Opening Night Review
Robin Hood and the Babes in the Wood
So Bluegrass and Pink Ribbon are over, but now it’s the green men and women of Sherwood Forest taking from the rich to give to the poor.
Dorrigo Drama Club’s latest production at the Old Gazette Theatre, “Robin Hood and the Babes in the Wood” by Ben Crocker, opened on 31st October and will run until 11th November.
This is an old-fashioned pantomime, with the opening night crowd booing, cheering, flirting and throwing rocks at the baddies – having been brought into the fold as fully initiated outlaws.
Capably directed by Dina Luciani, the cast is a mix of adults and children, who had the benefit of workshops in Comedia dell’Arte with Giri Mazella. This training shows in the slapstick and comic turns that brought lots of laughs from the good-sized audience. One nicely nuanced performance is Alan-a-Dale, played by John Pitkin in a stunning minstrel’s outfit.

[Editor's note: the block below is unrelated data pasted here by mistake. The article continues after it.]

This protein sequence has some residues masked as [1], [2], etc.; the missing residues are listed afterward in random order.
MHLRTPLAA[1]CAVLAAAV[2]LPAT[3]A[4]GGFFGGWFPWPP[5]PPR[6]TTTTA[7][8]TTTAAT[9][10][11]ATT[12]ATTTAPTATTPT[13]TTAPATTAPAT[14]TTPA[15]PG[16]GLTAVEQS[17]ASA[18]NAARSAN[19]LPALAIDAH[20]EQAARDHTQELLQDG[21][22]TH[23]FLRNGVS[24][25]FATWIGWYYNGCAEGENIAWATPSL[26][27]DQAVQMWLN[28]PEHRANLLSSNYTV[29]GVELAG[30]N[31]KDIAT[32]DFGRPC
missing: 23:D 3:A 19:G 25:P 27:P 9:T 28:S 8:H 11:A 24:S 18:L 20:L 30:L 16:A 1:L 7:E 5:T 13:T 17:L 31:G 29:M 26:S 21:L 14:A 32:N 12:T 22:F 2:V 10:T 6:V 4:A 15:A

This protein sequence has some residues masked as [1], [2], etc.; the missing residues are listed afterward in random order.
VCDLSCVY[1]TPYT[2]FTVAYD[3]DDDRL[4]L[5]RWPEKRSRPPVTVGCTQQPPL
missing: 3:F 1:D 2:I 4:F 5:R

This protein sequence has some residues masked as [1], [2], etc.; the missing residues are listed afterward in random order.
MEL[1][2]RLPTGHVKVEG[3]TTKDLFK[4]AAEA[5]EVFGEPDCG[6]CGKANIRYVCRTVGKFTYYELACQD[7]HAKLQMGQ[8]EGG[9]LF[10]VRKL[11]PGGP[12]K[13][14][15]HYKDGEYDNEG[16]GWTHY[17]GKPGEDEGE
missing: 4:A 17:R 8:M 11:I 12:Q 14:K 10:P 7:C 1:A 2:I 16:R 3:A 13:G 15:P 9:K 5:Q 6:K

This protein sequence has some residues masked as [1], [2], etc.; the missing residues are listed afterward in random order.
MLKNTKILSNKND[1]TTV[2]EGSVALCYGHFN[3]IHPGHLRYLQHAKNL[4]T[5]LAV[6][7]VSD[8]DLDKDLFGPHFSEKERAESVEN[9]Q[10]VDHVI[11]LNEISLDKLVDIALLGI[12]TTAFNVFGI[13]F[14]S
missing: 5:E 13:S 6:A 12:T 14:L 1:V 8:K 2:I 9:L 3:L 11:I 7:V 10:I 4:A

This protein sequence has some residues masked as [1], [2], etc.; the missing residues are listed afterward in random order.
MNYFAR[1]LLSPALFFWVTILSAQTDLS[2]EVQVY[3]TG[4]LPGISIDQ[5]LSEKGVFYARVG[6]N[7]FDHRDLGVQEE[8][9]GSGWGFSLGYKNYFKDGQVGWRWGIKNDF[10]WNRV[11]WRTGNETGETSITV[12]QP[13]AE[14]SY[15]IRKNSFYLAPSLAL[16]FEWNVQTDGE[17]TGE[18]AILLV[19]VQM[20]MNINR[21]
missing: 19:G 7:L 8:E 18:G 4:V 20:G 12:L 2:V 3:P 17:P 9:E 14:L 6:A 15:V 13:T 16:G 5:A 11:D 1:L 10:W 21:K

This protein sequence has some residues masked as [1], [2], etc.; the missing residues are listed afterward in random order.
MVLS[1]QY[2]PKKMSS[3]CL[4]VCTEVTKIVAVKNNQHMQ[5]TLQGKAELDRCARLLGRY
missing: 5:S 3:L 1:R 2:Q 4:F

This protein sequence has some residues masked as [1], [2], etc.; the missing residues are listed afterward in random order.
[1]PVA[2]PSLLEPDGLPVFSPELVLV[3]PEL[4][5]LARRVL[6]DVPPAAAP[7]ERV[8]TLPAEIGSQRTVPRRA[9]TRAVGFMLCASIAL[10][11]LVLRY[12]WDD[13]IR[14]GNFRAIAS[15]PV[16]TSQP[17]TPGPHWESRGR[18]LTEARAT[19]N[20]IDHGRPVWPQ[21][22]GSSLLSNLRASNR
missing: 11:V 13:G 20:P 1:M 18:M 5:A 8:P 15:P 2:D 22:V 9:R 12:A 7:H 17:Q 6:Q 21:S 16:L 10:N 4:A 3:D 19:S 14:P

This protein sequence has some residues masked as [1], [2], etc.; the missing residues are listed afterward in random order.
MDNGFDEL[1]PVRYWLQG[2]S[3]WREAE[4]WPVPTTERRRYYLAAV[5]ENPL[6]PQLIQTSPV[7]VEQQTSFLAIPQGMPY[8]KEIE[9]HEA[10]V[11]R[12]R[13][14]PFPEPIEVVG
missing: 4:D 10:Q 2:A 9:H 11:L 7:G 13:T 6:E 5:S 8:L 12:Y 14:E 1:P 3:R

The comedy actors we’ve come to know well are also there – young Liam Clements as our hero, Robin Hood; Carolyn Nelson as the impeccable Maid Marion; Wayne Burley as the perfectly evil Sheriff of Nottingham and Ken Gardiner as “Poopyhead” Dennis, the tax collector who turns out to have a heart. Rob Capps makes a convincing Friar Tuck. Teh Roser-Clark pops up when the cry goes out: “Is there a lawyer in the house?”.
In a role shared with Kate Smith, newcomer Icia Molloy is a hoot as teacher, Winnie Widebottom – “Winnie by name, Widebottom by …”. Well, you can see for yourself. Winnie’s stripper routine has to be seen to be believed – and yes, it’s safe for the kiddies.
The children in the panto are also seasoned performers. Rebekah Eppler and Alissa Courtice share the role of the very angry Little Joan, out to avenge her father’s murder by the Sheriff. Marshall Kellett and Ella Nelson play Tommy and Tilly, the threatened Babes in the Wood. My personal favourite though is the twitchy-nosed Rabbits, Kye Nelson and Jed Capps. You have to wait till the end for their star turn, the Rabbit Ballet – truly a stunner!
The costumes were apt and often sumptuous with frequent changes, especially for Maid Marion. Shirley Moran excelled in this display. The Theatre’s new digital lighting, devised by Ray Bontoft, worked well with the shifting scenes.
In the words of the Sheriff: “This isn’t just posh panto, this is baddies’ panto”. All in all, a great effort by those involved both on stage and behind the scenes.
Bookings are open at Dorrigo Wholefoods.